Health Care

Perfectly Nice Policies, With Less-Nice Side Effects

Denmark's paid family leave took a lot of nurses off the job. Guess what happened to their patients.

Denmark's paid family leave took a lot of nurses off the job.

Photographer: John Mcconnico/Bloomberg

What happens when you suddenly offer parents generous family leave benefits, paid at the expense of the government? You can probably think of dozens of outcomes. But here’s one you might not have been expecting: people die.

That’s the finding of Benjamin Friedrich and Martin Hackmann, in a new working paper at the National Bureau of Economic Research. The culprit? Nurses, who skew female, provide a lot of vital health care, and made heavy use of Denmark’s new paid family leave benefit when it passed in 1994. Since the supply of nurses was limited, and their skills could not easily be replaced, hospital readmissions went up, and more troublingly, mortality spiked among elderly patients in nursing homes.

Advocates of paid parental leave are no doubt bristling at the implication that their favorite benefit might kill people. But that’s not quite the right implication to take away from this paper. What it really highlights is how difficult it is to know how a given policy will turn out. Had officials understood that in advance, they might have taken steps to mitigate the effects -- such as training extra nurses beforehand. The problem, in other words, wasn’t necessarily family leave policy, but the limited visibility policymakers have into the outcomes of their plans.

To see why, consider what the paper actually found. When parental leave came along, it reduced the supply of nurses. But that impact wasn’t felt evenly. In hospitals, where doctors make more of the medical decisions, it seems to have been costly to patient health. But in nursing homes, where nursing staff have more power over daily operations, it seems to have made a much bigger difference.  Meanwhile, nursing assistants seem to have been little impacted by the change in leave policy; while they were also likely to make generous use of the leave, health-care facilities seem to have had little difficulty replacing them.

When we assess policies we’d like to enact, we often talk about labor as if it were an undifferentiated lump, and policies will either affect it, or not. This is approximately the level at which minimum wage debates, for example, are usually conducted. But this is nonsense. A higher minimum wage does not affect all businesses or workers the same; it does not even affect all workers at or near the minimum wage the same, or the businesses that employ them.

Some businesses have affluent customers who can afford to absorb a price increase; as long as everyone is force to pay the new higher wage, the cost will mostly be passed on to those customers. Some businesses don’t have affluent customers who can eat any wage differences, but they do have ways to economize on labor, like installing self-service drink stations, or touch screens to take orders. Those businesses will continue operating, but over the long run, will look for labor-saving devices that will ultimately lower employment. And some businesses will simply not be able to keep operating at the higher wage, because their customers are price-sensitive, or they compete with businesses without the same wage requirements -- like an independent bookstore just barely fending off the Amazon threat, or a factory exposed to competition from China. Those businesses will have to close if you raise their labor cost.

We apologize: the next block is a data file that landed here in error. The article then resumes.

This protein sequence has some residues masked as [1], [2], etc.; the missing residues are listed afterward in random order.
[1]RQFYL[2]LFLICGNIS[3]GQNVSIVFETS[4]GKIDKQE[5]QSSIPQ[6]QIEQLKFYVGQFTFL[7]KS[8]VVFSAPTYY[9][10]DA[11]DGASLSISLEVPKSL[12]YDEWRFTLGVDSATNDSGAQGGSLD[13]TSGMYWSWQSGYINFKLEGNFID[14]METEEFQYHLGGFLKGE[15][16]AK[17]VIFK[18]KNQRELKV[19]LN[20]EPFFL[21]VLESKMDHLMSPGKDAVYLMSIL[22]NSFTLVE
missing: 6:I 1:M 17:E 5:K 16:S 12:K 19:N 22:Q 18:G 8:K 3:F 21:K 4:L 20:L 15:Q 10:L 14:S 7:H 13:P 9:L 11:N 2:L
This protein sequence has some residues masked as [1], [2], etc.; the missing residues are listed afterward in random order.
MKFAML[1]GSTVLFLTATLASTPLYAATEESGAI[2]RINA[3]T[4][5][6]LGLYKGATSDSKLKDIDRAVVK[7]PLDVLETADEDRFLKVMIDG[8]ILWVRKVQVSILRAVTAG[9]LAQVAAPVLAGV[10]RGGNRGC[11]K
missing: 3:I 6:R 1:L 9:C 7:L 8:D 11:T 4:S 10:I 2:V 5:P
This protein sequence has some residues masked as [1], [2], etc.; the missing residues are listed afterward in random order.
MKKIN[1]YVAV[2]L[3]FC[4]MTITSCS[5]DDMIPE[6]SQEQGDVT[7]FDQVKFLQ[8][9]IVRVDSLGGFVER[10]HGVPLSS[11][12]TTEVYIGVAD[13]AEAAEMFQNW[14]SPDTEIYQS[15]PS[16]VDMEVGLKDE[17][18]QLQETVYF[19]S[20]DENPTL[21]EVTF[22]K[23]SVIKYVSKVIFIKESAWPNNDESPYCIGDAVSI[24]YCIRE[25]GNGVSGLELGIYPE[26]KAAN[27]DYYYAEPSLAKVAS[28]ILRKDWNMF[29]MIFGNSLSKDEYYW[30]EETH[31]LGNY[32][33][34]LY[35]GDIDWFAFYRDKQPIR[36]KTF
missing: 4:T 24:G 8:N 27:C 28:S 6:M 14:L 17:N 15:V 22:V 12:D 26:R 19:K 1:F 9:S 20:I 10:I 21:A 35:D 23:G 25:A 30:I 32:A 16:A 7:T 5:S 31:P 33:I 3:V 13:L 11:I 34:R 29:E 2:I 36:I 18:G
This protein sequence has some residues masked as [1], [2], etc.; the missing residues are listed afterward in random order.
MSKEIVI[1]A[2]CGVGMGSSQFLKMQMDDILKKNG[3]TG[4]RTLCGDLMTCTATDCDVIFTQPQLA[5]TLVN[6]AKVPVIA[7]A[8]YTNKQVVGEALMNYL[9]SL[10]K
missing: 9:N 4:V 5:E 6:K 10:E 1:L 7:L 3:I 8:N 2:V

So too with something like parental leave. It isn’t enough to know how many workers you might have who might take advantage of the policy. You also need to know how vital their work is to the enterprise, and how readily the enterprise could adapt to their absence. What regulatory or structural barriers might exist to prevent you from rapidly training extra workers?

It may not be possible to know this in advance. Nursing administrators may find it easy to deal with temporary shortages by enticing retired nurses to temporarily return to the profession, or getting their existing staff to work overtime. It is only in the face of a sustained, large and widespread supply shock that those traditional resources will prove completely inadequate.

Moreover, even if we knew what the impact was likely to be, we probably don’t have exact estimates of the practical effects of suddenly slashing the supply of licensed professionals, like teachers and nurses, who will be hard to replace. I mean, we can probably hazard a guess that fewer teachers and nurses means sicker patients and kids who can’t read as well. But how big will the change actually be?

When contemplating a major policy change, often the only way to find out the impact is to run the experiment and see -- or, as Nancy Pelosi famously said about Obamacare, to “pass the bill in order to find out what’s in it.” Unfortunately, it's often a mixed bag.

This column does not necessarily reflect the opinion of the editorial board or Bloomberg LP and its owners.

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    Megan McArdle at

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